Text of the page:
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Suicide bombers, gunmen attack Afghan provincial capital

A team of insurgent suicide bombers and gunmen struck a provincial capital Thursday, killing as many as 21 people in an audacious attack that underscored deteriorating security conditions across Afghanistan’s restive south.

Women and children accounted for about half the dead, Afghan officials said. The toll also included at least three policemen and an Afghan journalist. About three dozen people were reported injured.

The Taliban claimed responsibility for the strike in Tarin Kot, the capital of Oruzgan province. Oruzgan borders Kandahar province, where a wave of violence in recent weeks included Wednesday’s assassination of the mayor of Kandahar city.

The bombings in Tarin Kot, all apparently aimed at government installations, were followed by fierce gun battles that continued for hours, causing residents to flee in panic. Thursday afternoon marks the end of the Afghan workweek, and the town center was crowded with people when the assailants struck about 1 p.m.

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Reflecting the degree of chaos, officials gave differing death tolls even hours after the attack. The Interior Ministry put fatalities at 21, excluding the assailants, while the office of President Hamid Karzai reported 18 civilians and members of the security forces killed.

NATO forces provided air support to Afghan officials responding to the attack, Western military officials said. Last month, an insurgent strike on a landmark hotel in the capital, Kabul, ended only with the aid of NATO troops and helicopters.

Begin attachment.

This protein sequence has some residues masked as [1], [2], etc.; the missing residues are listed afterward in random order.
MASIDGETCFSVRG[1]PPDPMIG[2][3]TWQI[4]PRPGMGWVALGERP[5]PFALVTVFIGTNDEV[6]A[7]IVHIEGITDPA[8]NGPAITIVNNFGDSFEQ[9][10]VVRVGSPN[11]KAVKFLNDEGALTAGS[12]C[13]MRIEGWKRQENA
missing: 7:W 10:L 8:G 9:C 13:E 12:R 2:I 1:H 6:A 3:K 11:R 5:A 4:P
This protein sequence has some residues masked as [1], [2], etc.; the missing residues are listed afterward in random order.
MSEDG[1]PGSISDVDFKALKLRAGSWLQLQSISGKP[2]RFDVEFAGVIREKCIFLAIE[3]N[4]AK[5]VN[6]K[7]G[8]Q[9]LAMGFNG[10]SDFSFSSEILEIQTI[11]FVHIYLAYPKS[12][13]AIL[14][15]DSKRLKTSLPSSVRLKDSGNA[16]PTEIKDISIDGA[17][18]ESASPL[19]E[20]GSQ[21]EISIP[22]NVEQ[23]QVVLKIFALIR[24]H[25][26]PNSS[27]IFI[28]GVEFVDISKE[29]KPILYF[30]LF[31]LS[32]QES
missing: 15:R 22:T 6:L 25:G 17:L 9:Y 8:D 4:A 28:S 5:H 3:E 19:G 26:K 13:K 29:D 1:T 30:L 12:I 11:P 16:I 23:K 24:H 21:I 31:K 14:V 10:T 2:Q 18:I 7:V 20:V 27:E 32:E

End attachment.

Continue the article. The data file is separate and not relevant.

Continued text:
Although Western military commanders assert that they have deprived Taliban fighters of many of their bases of operation in the south, the insurgents have continued to stage complex urban attacks. They have also carried out a series of assassinations, mainly directed at government and security officials.

Last week, a former governor of Oruzgan who was a senior aide to Karzai was shot dead at his Kabul home, and the week before that, Karzai’s half-brother, Ahmed Wali Karzai, was assassinated at his Kandahar compound.

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The Taliban claimed that six “martyrdom-seeking” attackers had taken part in the raid in Tarin Kot. A spokesman, Qari Yousaf Ahmadi, said they were equipped with both light and heavy weapons.

The Interior Ministry put the number of attackers at seven, and said five suicide bombers set off their explosives as they tried to overrun installations including the governor’s compound and a police base. At the same time, a remote-controlled bomb planted on a motorcycle went off near police headquarters, the ministry said in a statement.

The government condemned what it described as a brutal attack carried out by “enemies of the people,” its usual phrase for the Taliban and other insurgents.

The first six months of this year were the war’s deadliest for noncombatants, with civilian deaths increasing by 15% over the first half of 2010, the United Nations reported earlier this month. Many of the attacks aimed at Western troops and government installations kill and maim civilian bystanders instead.

laura.king@latimes.com

Special correspondent Aimal Yaqubi contributed to this report from Kabul.


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